One of the most recent trends that has hit the footballing world by storm is the absolute unhinging hatred of FC Bayern München . From the absolute irrational thought that Bayern are cheating their way to glory to the somewhat less insane – Bayern are buying their way to success.
In today’s article, we shall take a closer look at the latter to determine how much truth is really there within that statement:
The one thing that football fans need to keep in mind is that FC Bayern München is not a charity organization (despite many acts of charity). In the end, we are a football club, and in today’s world that would mean that we are not only a football team but also a company.
With the world of football becoming heavily money minded with the glorification of the Champions League into both a prestigious and monetarily significant competition, and the now famous “Bosman” ruling, it’s hard to criticize a club for paying close attention to the financial department.
Gone are the days when a Celtic team comprised of 11 lads born and raised in Glasgow could win the European Cup, gone are the days when 10 Germans formed the team as Bayern won the 1976 European Cup. It needs to be accepted that football has become a more global and a much more financially motivated spectacle.
However, one thing that sets Bayern apart from many other clubs is how exactly they earned the money to spend. There is no lottery ticket that was won; no Russian oligarch, Arab sheik, or Italian oil tycoon pumping in the cash to keep things moving along. In fact, Bayern even work with the disadvantage of receiving a far lesser amount in television revenue when compared to what other “top” teams earn.
Indeed, Bayern’s supremacy in finances has come about as the result of the decisions taken by the visionary club president and former sporting manager, Uli Hoeness, along with sustained success on the football pitch for the last 40 years.
And so, through the use of common sense, Bayern spent the money which she earned to bring about more quality on the football pitch to help the club become even more powerful. In recent years, acquisitions like Neuer, Boateng, Robben, Ribery, Gomez, Mandzukic, etc. have shown that smart purchases can help take a club to the very top.
However, it becomes very easy to forget, especially if you desire so, just how much a part the youth academy of FC Bayern München has played in helping the club become a super-power.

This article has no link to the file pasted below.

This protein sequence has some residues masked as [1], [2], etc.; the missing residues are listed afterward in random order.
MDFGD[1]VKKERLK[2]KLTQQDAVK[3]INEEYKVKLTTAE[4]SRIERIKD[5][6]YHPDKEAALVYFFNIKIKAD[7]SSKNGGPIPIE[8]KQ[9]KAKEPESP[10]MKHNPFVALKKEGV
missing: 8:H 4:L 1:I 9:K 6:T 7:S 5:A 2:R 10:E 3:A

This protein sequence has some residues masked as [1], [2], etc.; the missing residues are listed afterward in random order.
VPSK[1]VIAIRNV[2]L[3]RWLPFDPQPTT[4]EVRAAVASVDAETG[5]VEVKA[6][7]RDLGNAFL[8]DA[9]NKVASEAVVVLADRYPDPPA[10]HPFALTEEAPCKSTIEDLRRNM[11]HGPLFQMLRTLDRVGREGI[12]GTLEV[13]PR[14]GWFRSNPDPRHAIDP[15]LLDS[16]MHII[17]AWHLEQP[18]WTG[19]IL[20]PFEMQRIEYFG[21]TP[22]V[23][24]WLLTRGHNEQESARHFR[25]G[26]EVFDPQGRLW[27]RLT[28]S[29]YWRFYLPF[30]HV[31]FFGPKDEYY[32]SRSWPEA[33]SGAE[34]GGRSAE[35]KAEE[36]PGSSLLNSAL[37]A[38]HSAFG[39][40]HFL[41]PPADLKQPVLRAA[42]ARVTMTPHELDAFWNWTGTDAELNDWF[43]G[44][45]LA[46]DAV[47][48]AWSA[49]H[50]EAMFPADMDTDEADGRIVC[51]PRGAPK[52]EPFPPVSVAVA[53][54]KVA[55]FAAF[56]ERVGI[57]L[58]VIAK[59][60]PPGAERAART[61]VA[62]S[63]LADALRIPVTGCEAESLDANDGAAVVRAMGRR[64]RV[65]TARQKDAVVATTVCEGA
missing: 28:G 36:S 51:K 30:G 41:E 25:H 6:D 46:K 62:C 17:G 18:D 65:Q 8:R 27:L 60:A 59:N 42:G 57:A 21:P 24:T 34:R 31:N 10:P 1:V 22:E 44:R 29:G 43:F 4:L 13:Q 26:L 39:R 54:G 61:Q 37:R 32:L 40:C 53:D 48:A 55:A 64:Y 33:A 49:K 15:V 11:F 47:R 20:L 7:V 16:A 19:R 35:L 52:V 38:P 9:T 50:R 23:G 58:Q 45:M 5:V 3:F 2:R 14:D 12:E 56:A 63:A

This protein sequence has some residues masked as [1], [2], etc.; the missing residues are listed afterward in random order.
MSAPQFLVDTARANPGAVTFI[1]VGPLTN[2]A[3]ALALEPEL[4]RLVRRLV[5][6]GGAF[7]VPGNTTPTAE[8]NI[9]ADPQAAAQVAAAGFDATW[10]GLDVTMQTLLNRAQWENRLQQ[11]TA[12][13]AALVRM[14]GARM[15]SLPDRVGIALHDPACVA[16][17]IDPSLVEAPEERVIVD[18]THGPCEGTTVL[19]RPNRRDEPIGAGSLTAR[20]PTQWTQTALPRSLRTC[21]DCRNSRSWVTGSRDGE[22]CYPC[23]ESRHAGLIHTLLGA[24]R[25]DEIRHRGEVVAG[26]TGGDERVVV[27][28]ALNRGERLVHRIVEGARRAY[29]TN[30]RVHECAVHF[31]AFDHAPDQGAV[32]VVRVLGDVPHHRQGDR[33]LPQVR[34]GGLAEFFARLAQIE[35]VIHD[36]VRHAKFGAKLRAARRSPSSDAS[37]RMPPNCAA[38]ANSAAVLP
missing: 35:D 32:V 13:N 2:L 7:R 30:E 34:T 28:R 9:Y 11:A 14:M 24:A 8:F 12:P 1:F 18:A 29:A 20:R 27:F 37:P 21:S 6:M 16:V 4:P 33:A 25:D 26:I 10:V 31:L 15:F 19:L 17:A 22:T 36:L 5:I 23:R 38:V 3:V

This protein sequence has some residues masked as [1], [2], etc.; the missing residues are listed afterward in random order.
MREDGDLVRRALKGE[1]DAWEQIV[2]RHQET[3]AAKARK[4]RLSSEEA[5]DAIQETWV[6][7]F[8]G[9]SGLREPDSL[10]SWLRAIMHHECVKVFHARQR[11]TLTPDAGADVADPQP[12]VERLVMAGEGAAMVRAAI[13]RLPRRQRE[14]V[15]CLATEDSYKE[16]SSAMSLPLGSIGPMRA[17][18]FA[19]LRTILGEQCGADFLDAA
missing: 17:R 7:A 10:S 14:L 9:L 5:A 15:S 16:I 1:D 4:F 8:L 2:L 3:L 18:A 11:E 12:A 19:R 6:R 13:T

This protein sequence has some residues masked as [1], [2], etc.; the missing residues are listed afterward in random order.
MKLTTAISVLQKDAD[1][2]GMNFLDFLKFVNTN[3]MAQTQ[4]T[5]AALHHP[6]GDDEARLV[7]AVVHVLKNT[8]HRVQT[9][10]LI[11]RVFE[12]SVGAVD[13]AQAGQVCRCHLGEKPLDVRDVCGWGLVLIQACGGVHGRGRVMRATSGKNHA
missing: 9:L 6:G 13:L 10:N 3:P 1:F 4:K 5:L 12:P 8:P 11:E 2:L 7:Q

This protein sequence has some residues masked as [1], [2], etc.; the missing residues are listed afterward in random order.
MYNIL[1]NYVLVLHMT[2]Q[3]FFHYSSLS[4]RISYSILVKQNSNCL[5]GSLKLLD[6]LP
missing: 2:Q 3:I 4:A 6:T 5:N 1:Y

In the current team, club captain and vice captain – Lahm and Schweinsteiger, along with Badstuber, Kroos, Müller, Alaba, Contento are all products of the academy. Apart from Contento, virtually every player has played a significant part in the re-emergence of Bayern.
Just to provide an effective contrast to illustrate the point: In the 2013 UEFA Champions League final, the two teams which squared up against each other were Borussia Dortmund and FC Bayern München . Dortmund are regularly championed as the “anti-Bayern”, the team which focuses heavily upon youth talents, whereas Bayern are of course the team that has only achieved success due to buying star players.
Isn’t it interesting then that within that final, of the starting XI of both teams, only 2 players of Dortmund were homegrown (Grosskreutz is counted as a Rot-Weiss Ahlen product) whereas Bayern had 5 players from their youth academy on the pitch, including Hummels who played for Dortmund. That number could very easily have been 6 considering that Toni Kroos was out injured (Kroos was an undisputed starter prior to his season ending injury against Juventus).
The truth of the matter is that both Bayern and Dortmund make purchases within their respective limits and focus on their respective youth academies. It’s just a fact that Bayern has done a better job financially which is why they can make larger purchases, and have also done a better job in developing world class players from the youth sector.
Yet, it doesn’t end there as the youth academy hasn’t just recently emerged out of the darkness, but rather has always been a great source of future Internationals. Prior to the golden batch which has just arrived, the youth department boasted the likes of Markus Babbel, Deiter Hamann, Owen Hargreaves, Zvjezdan Misimovic, Piotr Trochowski, Thomas Hitzelsperger, and Jose Paolo Guerrero, amongst a plethora of other stars of which there are far too many to name. By now, it should become rather clear that Bayern have always taken a keen interest in their youth sector.
In the past, the youth team played a 4-1-2-1-2 “diamond” formation in an attempt to make players comfortable with certain roles regardless of the system being deployed; however, since the arrival of Pep Guardiola and Sammer, the team now plays in the same manner as the senior team to help facilitate a transition from the junior ranks to the pro.
And despite the recent purchases of Götze and Thiago, Bayern have shown no signs of losing interest in the gold mine that lingers in their own backyard. Amongst the current crop, the most prominent players to have emerged as potential future stars include: Julian Green, Alessandro Schöpf, and Pierre-Emile Hojbjerg.
In fact, any doubts to the ludicrous thought, whether Bayern were becoming “another Madrid” should be put to rest with the latest news regarding Allianz purchasing 8.33% of Bayern’s share for 110m Euros, as the Bayern chiefs have confirmed that a large part of the money will be invested in making the youth department even more modern and functional.
Long term thinking mixed with the notion that short term success should not be omitted has made Bayern into the vicious beast they are today. Purchasing world class players and integrating them with world class youth products has made Bayern into the best team in the world today.
Mia San Mia.
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